Fairfield matters with Guy Zangari: #itsnotweaktospeak

Far too often the community is hit with the tragic news that an individual has committed suicide. This is not an easy subject to discuss, however it is too important to ignore. The painful feeling for those left behind is grief, loss and often total bewilderment as to what drove their loved one to suicide. The question of "why?" and the total devastation felt in the aftermath of suicide are life lasting.

In recent times our community has borne the brunt of drought, bushfires, flood, the COVID-19 pandemic, economic hardship and mass unemployment. These are difficult times for everyone. Sadly, statistics show that men experience suicidal thoughts and attempts at a higher rate than females. Every day, six men in Australia will tragically end their lives - each year that is 2,190 men who lose their battle with mental illness. That's 2,190 families and loved ones left without fathers, brothers, uncles, sons and mates.

It's time men understood that they're not forced to go through the trials and tribulations of life alone - all they need to do is speak. As the proud patron of the Australian Man Cave Support Group, I have seen how an act of compassion from a stranger can save a life. The "Man Cavers" do a tremendous job at breaking through barriers surrounding men's mental and physical health.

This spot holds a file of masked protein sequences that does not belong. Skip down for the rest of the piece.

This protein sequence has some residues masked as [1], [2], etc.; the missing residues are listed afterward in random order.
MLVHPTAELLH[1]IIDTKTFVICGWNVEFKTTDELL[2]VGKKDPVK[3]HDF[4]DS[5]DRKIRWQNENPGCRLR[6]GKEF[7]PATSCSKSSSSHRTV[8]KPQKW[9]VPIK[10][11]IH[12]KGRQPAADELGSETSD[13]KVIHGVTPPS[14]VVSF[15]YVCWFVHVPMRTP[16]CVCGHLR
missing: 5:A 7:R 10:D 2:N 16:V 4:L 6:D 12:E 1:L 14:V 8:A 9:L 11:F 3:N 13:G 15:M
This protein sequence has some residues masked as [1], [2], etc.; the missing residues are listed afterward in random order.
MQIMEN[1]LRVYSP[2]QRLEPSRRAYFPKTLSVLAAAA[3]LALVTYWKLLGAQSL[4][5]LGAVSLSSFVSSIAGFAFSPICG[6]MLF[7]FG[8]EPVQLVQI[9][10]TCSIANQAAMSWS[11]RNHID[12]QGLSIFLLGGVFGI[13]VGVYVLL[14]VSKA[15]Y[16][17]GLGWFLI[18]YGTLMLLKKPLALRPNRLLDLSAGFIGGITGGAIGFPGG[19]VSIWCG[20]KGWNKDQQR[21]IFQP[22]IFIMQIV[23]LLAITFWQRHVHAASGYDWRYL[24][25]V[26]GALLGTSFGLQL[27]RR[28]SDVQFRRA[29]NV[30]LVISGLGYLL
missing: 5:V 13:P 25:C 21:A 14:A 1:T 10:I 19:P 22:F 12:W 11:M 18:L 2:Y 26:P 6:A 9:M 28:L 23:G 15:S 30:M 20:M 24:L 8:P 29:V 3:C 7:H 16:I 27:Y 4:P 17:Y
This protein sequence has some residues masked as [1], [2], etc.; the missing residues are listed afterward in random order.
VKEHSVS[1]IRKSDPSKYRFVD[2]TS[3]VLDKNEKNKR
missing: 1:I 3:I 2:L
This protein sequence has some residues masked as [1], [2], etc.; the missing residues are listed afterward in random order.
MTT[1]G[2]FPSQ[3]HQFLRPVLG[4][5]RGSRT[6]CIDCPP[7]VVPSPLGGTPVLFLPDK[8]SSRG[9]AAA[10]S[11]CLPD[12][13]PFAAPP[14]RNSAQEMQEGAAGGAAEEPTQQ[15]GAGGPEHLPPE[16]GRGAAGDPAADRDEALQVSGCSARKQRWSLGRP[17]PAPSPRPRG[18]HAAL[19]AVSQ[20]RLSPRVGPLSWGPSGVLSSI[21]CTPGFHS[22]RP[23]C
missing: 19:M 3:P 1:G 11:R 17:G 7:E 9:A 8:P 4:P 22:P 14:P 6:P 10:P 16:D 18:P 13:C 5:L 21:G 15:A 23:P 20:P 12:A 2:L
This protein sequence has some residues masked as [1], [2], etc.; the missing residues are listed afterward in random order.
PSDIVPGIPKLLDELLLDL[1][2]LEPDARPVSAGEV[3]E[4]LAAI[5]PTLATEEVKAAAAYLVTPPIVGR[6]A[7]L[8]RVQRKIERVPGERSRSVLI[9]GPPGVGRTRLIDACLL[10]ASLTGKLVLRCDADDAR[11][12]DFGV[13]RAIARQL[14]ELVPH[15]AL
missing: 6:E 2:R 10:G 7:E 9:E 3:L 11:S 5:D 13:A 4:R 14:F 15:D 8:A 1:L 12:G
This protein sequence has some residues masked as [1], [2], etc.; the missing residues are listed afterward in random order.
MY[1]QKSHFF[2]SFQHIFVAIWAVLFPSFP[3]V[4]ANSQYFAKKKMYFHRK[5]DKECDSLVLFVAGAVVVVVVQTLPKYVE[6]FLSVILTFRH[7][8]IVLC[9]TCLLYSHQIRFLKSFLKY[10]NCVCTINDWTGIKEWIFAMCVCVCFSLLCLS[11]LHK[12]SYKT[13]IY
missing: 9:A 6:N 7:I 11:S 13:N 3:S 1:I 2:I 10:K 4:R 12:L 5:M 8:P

One of the mantra's of the Australian Man Cave Support Group is #itsnotweaktospeak. This mantra should be one that we should all foster and promote to lower the shocking rate of suicide of Australian men.

The difficulties we face as a result of COVID-19 mean everyone, including men, are feeling at a loss and unable to comprehend the circumstances of this pandemic. While we are all experiencing similar problems of anxiety and fear, many men feel the additional burden of believing they will be stigmatised by expressing feelings of isolation, worthlessness and being unable to find a solution to their problems. They fear any display of vulnerability will question their masculinity. This may result in dark thoughts they most likely do not wish to experience, let alone express. While these may be personal judgements men place upon themselves, they must be explored in an environment where expression is encouraged and free from judgement.

As a community, we must be aware and raise awareness of the soaring rates of male depression and suicide. The pressures placed on men can be daunting. Particularly as it is widely expected that men must constantly show their strength - "come on mate, be a man" is one of the many sayings deeply ingrained in our societal expectation of men.

It is crucial that we as a community continue to raise awareness during this pandemic and beyond. Speaking out and supporting men to express themselves is vital. Men may not be accustomed to expressing their feelings and emotions which can create resentment. Continuing to supress these feelings out of fear there is no outlet to express them can lead to a disastrous loss of life. I encourage us all as a community to work through the barriers that exist and support men in need to speak up. Let's reinforce that #itsnotweaktospeak.

If you, or anyone you know, needs support during these troubling times please call TAMC on 0424 849 811.